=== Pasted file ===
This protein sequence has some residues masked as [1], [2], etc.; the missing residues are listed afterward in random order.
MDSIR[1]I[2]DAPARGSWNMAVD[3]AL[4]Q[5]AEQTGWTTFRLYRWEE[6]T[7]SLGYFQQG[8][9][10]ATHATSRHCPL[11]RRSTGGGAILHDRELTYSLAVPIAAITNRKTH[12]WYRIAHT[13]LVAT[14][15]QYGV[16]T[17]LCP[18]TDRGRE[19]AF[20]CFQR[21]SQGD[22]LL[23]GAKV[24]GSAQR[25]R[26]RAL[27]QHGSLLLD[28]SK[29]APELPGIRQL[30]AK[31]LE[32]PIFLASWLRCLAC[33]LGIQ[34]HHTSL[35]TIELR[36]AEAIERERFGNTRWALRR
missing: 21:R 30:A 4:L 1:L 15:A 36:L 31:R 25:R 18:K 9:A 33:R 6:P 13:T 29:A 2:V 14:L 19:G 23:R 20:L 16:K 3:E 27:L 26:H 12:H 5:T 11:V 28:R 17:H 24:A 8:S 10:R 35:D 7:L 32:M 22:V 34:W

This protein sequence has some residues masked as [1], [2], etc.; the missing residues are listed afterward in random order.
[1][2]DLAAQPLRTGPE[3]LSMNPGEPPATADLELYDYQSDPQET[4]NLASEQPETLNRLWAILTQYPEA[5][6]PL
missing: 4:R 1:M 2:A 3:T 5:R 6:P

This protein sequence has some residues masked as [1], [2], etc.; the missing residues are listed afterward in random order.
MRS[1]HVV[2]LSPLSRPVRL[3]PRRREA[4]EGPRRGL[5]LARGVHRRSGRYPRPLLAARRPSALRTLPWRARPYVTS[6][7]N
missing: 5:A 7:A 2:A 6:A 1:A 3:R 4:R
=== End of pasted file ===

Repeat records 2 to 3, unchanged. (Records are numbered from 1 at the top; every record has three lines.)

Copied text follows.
This protein sequence has some residues masked as [1], [2], etc.; the missing residues are listed afterward in random order.
[1][2]DLAAQPLRTGPE[3]LSMNPGEPPATADLELYDYQSDPQET[4]NLASEQPETLNRLWAILTQYPEA[5][6]PL
missing: 4:R 1:M 2:A 3:T 5:R 6:P

This protein sequence has some residues masked as [1], [2], etc.; the missing residues are listed afterward in random order.
MRS[1]HVV[2]LSPLSRPVRL[3]PRRREA[4]EGPRRGL[5]LARGVHRRSGRYPRPLLAARRPSALRTLPWRARPYVTS[6][7]N
missing: 5:A 7:A 2:A 6:A 1:A 3:R 4:R